Thursday, June 17, 2010

New position in Brazil: Copel

I have been searching for attractive investment opportunities in the utility sector besides Fortum Corporation (Helsinki: FUM1V) and now I have found a good one: “Companhia Paranaense de Energia” or “COPEL” (NYSE: ELP).

Copel is a Brasilian company and that’s a big plus to start with. Long term, I believe that BRIC countries are better places to put your money than the so called developed countries. One word: Growth!

The company was founded 1954 and is now the largest company in the state of Parana. It serves some 2,8 million homes, 67 plants and 300 commercial establishments and has staff of 8440 employees. Copel produces about 7% of the total electricity consumed in Brazil.

I am a big fan of electric power companies that generate majority of their power in either nuclear- or hydroelectric plants (i.e. no direct CO2 emissions). Copel is basically pure hydro play as out of its fully owned 18 plants 17 are hydroelectric plants. Hydroelectric plants have total of 4530 MW of installed capacity. The only fully owned thermoelectric plant has installed capacity of 20 MW. Via partnerships the company also has 220 MW of hydro, 388 MW of thermal and 2,5 MW of wind power.

Most of the contracted energy seems to go to regulated market until 2012 after which the free market portion will grow from the current low figure of 11%. To me this kind of information translates to higher average sales price for electricity and there seems to be definitely a big upside for profits in near future.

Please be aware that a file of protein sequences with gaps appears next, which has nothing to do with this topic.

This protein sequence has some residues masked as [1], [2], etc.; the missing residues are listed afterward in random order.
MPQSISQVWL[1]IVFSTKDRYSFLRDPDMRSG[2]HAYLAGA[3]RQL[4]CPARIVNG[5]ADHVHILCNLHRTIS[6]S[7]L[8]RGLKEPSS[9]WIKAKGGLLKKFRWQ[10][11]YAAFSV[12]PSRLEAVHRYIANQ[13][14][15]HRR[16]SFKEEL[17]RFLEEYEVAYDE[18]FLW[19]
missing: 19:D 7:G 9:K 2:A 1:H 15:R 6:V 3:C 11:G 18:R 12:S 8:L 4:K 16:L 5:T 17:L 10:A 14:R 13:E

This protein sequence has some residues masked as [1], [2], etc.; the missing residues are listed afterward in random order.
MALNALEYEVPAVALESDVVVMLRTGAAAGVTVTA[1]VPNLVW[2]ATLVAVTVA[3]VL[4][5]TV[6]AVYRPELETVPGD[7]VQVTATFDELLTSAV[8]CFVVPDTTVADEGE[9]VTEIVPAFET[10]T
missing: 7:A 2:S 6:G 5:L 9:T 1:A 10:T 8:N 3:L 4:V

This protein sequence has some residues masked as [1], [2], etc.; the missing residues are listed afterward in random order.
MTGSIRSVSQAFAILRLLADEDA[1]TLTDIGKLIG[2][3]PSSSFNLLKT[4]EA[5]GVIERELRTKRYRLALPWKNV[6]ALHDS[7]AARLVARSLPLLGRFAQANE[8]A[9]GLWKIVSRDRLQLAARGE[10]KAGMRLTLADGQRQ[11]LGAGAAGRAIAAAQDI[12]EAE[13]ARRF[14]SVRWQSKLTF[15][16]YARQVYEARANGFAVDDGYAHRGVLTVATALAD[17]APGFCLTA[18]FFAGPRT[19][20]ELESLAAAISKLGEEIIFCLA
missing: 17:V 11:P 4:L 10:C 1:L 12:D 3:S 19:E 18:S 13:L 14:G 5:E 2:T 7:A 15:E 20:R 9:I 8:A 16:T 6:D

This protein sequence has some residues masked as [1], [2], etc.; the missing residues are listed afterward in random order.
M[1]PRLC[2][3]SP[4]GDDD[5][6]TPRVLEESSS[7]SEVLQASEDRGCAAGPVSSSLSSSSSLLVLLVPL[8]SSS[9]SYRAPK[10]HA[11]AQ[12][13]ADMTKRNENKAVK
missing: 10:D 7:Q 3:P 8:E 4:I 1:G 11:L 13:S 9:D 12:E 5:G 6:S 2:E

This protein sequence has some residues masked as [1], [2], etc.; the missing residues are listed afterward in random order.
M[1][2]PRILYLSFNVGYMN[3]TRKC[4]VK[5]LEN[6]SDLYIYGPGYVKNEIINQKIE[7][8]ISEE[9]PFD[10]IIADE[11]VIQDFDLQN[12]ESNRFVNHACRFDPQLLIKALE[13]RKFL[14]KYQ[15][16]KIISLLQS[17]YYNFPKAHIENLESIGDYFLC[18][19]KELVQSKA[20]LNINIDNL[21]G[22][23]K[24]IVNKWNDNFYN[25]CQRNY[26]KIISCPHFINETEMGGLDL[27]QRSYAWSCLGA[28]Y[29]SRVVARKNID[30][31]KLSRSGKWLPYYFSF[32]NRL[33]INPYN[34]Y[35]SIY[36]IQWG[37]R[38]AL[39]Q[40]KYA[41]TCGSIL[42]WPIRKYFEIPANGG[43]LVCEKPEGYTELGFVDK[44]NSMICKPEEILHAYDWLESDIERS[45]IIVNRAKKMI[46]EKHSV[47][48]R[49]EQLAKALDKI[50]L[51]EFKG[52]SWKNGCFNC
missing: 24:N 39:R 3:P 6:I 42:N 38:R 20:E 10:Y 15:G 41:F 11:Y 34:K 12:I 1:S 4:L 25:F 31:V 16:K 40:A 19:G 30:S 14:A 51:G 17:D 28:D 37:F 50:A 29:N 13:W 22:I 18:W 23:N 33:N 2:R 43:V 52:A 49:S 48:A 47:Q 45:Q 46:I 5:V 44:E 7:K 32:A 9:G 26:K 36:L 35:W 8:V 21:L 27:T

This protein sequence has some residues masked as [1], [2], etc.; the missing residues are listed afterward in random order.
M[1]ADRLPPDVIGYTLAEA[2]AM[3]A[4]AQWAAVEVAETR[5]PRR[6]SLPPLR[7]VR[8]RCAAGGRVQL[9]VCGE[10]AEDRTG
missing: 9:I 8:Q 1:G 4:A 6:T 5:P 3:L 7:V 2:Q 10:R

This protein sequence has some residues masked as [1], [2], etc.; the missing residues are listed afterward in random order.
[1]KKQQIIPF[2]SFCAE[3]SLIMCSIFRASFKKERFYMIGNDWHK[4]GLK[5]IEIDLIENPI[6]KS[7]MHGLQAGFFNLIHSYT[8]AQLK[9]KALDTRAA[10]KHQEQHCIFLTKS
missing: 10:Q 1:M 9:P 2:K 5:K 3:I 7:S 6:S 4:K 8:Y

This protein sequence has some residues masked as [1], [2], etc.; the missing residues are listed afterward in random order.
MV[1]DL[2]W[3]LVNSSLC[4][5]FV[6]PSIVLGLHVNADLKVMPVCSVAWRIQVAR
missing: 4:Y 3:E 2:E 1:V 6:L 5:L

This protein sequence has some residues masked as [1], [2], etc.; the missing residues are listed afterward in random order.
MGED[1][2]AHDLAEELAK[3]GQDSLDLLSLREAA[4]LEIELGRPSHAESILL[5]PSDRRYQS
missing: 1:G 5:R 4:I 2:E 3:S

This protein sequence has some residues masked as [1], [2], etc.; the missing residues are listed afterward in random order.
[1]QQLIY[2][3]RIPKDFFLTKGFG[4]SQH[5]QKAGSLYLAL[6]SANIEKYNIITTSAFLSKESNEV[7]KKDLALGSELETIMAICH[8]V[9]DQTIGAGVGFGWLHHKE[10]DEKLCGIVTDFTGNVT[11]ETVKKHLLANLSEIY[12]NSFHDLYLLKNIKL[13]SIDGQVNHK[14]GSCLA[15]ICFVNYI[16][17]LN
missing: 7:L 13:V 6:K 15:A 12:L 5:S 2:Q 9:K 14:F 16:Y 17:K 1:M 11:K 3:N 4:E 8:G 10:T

In addition, Copel has close to 2000km of high-voltage transmission lines and 180.000 km of distribution lines. It also operates optical transmission network for telecom/data reaching 217 cities and totalling 9580 km worth of optical cables.

The state of Parana owns 31,08% of the company, BNDESPAR (BNDES being Brazilian Development Bank so this looks like some sort of government entity) owns 23,95%. 44,09% of the stocks are free float. The stock capital is divided to common stock and two different preferred stock. Only 13,5% of common stock is free float while 78,5% of preferred stock is free float.

When buying the company from NYSE, you basically get preferred B stock. The dividend policy seems to favour preferred A, but on the other hand preferred B stock gets more dividend than common stock. For year 2009, the dividend was R$ 1,63 per class A, R$ 0,96 for class B and R$ 0,87 per common stock. With current real/USD exchange rate and ELP quote, 2009 dividend yield is around 2,8% for preferred B stock.

Some statistics (source:
  • P/E 7,7
  • P/B 1,2
  • ROA 9,8%
  • ROE 16,1%
  • ROI 11,8%
  • Gross margin 58,3%
  • Profit margin 21,8%
Debt/Shareholders’ equity ratio is 0,24. Out of all debt, most is denominated in local currency.

I hope they keep up the good work as I now own a little piece of the company!

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